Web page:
Don't ask, don't tell, better yet, don't adopt — Adoptive families' quests to trace Chinese roots often meet dead ends. There are reasons those ends are dead, and they ain't pretty.

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LRC in the ROK

Interesting that South Korea should top this "anti-war, anti-state, pro-market" list — Foreign Countries Where LRC Is Most Popular. I'd like to think I'm a small part of it. For this blog, the stats are as follows, according to eXTReMe Tracking: (1) United States, (2) Republic of Korea, (3) Canada, (4) United Kingdom, (5) Australia, (6) Philippines, (7) Singapore, (8) Japan, (9) Germany, and (10) Switzerland.

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Jeffersonian Advice on Exercise

    A strong body makes the mind strong. As to the species of ­exercise, I advise the gun. While this gives a moderate exercise to the body, it gives boldness, enterprise, and independence to the mind. Games played with the ball and others of that nature, are too violent for the body and stamp no character on the mind. Let your gun therefore be the constant companion of your walks. Never think of taking a book with you. The object of walking is to relax the mind. You should therefore not permit yourself even to think while you walk. But divert your attention by the objects surrounding you. Walking is the best possible exercise. Habituate yourself to walk very far. The Europeans value themselves on ­having ­subdued the horse to the uses of man. But I doubt whether we have not lost more than we have gained by the use of this animal. No one has occasioned so much the degeneracy of the human body. An Indian goes on foot nearly as far in a day, for a long journey, as an enfeebled white does on his horse, and he will tire the best horses.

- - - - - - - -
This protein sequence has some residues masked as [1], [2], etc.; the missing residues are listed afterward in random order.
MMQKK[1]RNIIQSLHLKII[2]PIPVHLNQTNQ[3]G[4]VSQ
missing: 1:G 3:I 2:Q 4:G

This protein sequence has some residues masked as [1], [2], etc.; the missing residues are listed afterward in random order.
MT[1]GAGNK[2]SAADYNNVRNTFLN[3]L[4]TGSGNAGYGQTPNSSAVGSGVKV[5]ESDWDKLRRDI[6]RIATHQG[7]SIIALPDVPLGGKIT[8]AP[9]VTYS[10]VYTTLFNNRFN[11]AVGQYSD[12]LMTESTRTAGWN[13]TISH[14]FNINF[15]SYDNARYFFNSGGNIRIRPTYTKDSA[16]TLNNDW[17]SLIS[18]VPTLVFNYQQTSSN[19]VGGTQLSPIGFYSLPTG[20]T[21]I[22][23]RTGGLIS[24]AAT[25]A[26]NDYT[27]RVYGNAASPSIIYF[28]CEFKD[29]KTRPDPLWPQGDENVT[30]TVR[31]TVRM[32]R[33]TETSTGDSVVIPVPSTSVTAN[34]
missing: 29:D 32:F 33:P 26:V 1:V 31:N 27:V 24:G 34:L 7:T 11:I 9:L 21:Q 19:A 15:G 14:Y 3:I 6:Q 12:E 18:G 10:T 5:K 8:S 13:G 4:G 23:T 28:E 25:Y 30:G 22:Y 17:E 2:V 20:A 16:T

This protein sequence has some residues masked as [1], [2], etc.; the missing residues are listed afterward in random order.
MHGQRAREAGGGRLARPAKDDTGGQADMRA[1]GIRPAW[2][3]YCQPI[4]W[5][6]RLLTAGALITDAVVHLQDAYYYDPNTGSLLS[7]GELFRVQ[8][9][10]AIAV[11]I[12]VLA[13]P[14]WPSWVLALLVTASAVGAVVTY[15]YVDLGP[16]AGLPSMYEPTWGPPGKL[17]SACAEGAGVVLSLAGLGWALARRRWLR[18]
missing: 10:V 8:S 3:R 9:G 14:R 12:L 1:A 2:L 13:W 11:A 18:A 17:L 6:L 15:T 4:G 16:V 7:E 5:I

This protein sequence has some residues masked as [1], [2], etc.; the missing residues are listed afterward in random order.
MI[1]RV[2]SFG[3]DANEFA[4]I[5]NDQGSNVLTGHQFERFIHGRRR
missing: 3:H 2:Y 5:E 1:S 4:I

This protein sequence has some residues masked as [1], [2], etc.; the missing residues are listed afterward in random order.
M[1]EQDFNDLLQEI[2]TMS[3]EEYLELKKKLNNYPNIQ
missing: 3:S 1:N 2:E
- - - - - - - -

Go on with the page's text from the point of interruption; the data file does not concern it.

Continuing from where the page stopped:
Thus spake our third president, quoted in an article that sadly notes, "Against Jefferson's wishes, Americans soon became both a commercial and a ball-playing people" — America at the Bat. Coming to mind is Jason Peters' observation that "it can come as no surprise to anyone with Thoreau coursing through his veins that the discipline of walking turns out to be yet another thing that separates Walden’s sage from the mass of men who lead lives of quiet desperation" — A Saunter With Thoreau, Walker Errant.

The American Lenin, in contrast, was of a different mind when it came to ball sports: "Whereas Thomas Jefferson counseled against ball games, Abraham Lincoln had a baseball diamond built behind the White House and often joined his sons and their friends in playing ball."

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Patrick J. Buchanan Looks Back at the Oughts

"Who did this to us? We did it to ourselves" — America’s Decade of Decline.

"We sold ourselves a lot of snake oil about the Global Economy, interdependence, free trade and 'it doesn’t make any difference where goods are produced,'" he writes. I'm less of a protectionist than Mr. Buchanan; I'd settle for a federal government that doesn't promote deindustrialization at home while subsidizing industrialization abroad in exchange for a guaranteed American rôle as "global security exporter."